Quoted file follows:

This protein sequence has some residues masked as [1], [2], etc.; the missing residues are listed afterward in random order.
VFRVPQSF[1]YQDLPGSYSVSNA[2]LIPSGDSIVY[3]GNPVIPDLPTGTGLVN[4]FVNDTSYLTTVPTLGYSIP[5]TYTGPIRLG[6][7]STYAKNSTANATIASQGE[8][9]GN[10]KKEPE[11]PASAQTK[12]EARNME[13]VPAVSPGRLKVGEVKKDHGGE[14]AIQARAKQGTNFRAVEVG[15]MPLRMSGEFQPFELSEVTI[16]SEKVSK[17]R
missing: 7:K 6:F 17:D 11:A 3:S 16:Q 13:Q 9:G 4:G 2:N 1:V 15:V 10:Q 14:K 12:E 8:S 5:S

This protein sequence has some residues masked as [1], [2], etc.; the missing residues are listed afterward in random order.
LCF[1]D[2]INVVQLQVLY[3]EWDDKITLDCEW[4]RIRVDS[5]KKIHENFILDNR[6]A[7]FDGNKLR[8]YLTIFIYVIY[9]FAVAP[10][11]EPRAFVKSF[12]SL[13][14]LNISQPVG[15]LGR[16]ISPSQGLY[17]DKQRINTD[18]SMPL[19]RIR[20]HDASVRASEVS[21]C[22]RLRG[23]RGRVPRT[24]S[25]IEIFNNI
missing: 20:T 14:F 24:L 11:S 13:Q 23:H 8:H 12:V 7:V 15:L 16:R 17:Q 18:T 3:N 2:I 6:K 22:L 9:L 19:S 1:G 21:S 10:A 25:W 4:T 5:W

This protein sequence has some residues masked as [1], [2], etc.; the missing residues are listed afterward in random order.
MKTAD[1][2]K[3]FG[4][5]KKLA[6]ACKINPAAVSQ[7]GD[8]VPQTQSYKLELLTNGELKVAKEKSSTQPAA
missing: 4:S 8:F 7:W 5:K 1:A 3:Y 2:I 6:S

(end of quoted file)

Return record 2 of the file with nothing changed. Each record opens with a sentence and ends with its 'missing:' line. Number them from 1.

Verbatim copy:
This protein sequence has some residues masked as [1], [2], etc.; the missing residues are listed afterward in random order.
LCF[1]D[2]INVVQLQVLY[3]EWDDKITLDCEW[4]RIRVDS[5]KKIHENFILDNR[6]A[7]FDGNKLR[8]YLTIFIYVIY[9]FAVAP[10][11]EPRAFVKSF[12]SL[13][14]LNISQPVG[15]LGR[16]ISPSQGLY[17]DKQRINTD[18]SMPL[19]RIR[20]HDASVRASEVS[21]C[22]RLRG[23]RGRVPRT[24]S[25]IEIFNNI
missing: 20:T 14:F 24:L 11:S 13:Q 23:H 8:H 12:V 7:V 15:L 16:R 17:Q 18:T 3:N 2:I 6:K 22:L 9:L 19:S 1:G 21:S 10:A 25:W 4:T 5:W